Professor Richard Murphy writes that Jeremy Hunt’s Autumn Budget will fail to huge swathes of the UK whilst being yet another Tory gift to the wealthy
This was a terrible budget for most people in the UK. For sure, it protected pensioners and those on benefits and the minimum wage. It was also great for those with wealth – who will enjoy much higher interest rates on their savings. But for everyone else it was dire.
The failure to increase tax bands that say when tax must start to be paid in line with inflation will increase taxes for most people in work by around £250 a year, whilst national insurance might go up by over £150 for the same reason. And it has been announced that these limits won’t change again until 2028, meaning this pain is going to last for years.
On top of that was grim news on energy prices – which will probably increase by over £600 a year from next autumn.
That leaves people out of pocket by £1,000 a year, but things will get much worse than that for many people. Mortgage interest rates are now forecast to be around 5% for the next five or more years – costing a person with an average mortgage over £4,000 a year compared to 2020 rates. Rents will also rise for that reason as they are closely linked to mortgage costs.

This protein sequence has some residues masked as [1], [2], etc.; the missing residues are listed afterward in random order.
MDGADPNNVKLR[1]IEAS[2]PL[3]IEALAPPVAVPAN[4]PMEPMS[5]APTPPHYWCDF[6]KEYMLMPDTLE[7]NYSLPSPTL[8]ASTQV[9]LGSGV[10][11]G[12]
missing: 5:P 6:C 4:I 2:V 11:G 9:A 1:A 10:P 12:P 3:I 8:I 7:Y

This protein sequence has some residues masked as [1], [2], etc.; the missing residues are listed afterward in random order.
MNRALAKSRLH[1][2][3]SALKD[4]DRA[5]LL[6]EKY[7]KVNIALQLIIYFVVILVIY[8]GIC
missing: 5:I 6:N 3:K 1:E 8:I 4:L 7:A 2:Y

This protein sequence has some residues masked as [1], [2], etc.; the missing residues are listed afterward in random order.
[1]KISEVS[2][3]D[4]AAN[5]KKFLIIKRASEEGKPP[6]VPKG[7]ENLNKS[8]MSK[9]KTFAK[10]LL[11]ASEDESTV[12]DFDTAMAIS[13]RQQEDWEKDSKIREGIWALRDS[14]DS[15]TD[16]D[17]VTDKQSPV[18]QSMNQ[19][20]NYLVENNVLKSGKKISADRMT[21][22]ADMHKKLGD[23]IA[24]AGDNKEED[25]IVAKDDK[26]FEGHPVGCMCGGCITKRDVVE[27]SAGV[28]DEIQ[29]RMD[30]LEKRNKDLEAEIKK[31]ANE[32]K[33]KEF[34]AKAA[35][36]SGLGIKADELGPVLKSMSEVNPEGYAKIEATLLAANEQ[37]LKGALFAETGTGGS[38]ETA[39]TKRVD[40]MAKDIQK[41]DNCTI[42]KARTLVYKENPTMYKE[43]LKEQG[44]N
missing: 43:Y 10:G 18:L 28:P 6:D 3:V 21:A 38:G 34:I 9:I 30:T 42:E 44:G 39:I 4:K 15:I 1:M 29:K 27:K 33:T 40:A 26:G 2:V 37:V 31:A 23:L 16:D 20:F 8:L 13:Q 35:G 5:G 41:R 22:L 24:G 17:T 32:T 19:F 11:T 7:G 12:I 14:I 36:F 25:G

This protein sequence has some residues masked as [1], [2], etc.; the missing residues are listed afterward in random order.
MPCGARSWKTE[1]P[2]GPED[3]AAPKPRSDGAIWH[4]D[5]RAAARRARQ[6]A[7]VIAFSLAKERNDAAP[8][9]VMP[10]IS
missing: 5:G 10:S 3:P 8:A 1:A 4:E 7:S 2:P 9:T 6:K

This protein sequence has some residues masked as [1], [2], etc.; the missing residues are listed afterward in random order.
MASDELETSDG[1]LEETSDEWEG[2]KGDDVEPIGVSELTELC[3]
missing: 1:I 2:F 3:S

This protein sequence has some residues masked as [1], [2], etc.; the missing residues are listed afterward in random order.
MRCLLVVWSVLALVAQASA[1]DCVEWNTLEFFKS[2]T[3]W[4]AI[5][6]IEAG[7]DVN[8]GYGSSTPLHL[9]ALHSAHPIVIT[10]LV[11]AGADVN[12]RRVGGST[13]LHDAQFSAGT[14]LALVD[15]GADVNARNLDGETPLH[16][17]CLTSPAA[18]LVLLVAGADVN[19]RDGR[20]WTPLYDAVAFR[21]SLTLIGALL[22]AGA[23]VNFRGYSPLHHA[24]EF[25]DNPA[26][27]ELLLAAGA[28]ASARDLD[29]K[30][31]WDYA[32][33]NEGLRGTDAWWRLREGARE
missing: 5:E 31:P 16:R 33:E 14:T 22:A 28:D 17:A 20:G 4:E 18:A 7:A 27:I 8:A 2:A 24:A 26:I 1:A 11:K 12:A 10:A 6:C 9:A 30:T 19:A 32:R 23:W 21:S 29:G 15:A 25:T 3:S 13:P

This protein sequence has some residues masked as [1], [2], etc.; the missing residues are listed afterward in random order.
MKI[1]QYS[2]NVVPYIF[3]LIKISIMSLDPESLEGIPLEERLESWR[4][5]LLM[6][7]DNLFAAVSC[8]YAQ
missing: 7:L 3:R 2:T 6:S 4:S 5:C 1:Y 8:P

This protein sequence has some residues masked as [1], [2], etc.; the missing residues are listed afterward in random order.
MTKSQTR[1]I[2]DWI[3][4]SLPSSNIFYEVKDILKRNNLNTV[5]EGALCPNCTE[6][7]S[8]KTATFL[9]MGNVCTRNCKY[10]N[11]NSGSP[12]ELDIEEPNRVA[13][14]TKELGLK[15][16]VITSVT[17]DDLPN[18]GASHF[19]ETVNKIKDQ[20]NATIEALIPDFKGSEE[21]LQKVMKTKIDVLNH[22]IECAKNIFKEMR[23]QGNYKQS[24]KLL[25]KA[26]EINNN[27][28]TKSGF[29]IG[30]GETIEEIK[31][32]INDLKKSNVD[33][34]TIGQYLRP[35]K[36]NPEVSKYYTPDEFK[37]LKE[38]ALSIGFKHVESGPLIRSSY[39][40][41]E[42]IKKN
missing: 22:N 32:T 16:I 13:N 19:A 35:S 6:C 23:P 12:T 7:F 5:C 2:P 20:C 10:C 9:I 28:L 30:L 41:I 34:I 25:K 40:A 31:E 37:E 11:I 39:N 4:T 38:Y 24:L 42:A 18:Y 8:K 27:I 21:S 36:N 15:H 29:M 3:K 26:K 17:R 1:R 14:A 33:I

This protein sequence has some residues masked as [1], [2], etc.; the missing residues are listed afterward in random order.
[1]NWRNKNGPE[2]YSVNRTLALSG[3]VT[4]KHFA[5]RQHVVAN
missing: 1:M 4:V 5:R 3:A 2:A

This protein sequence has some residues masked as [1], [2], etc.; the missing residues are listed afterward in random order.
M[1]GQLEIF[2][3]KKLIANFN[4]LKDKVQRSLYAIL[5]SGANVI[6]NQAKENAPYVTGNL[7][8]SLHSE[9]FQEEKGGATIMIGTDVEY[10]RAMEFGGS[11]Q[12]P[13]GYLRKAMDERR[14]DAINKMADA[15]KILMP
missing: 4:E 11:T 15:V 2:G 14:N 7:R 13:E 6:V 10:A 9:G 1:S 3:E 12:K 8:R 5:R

And there is no good news on pay either. In the public sector, expect 2%, which will clearly do nothing to cover these costs. It may not be much better elsewhere either as the forecast is for serious increases in unemployment, which always keeps wages down.
The Office for Budget Responsibility thinks households will, on average, be more than £2,000 a year worse off overall for the next couple of years. But that’s an average. For millions things are going to be much worse than that.
For the families impacted by mortgage and rent rises, in particular, life is going to be very tough indeed. A forecast of falling house prices as many give up the struggle and try to sell up is a clear indication of that.
In nearly 50 years of watching the economy, I have never been as worried or angry as I am now about what is about to hit the UK.
And the absurd thing is that none of this is needed. The official forecast is that inflation will be zero by the end of 2023 and maybe even negative after that. So what is all this pain for? Certainly not to defeat the inflation resulting from Putin’s war.
It seems instead it is just about punishing us for wanting to try to survive in modern Britain under a Tory government whose sole aim is to appease bankers in the City of London. What did we do to deserve this?
This article was first published in the Mirror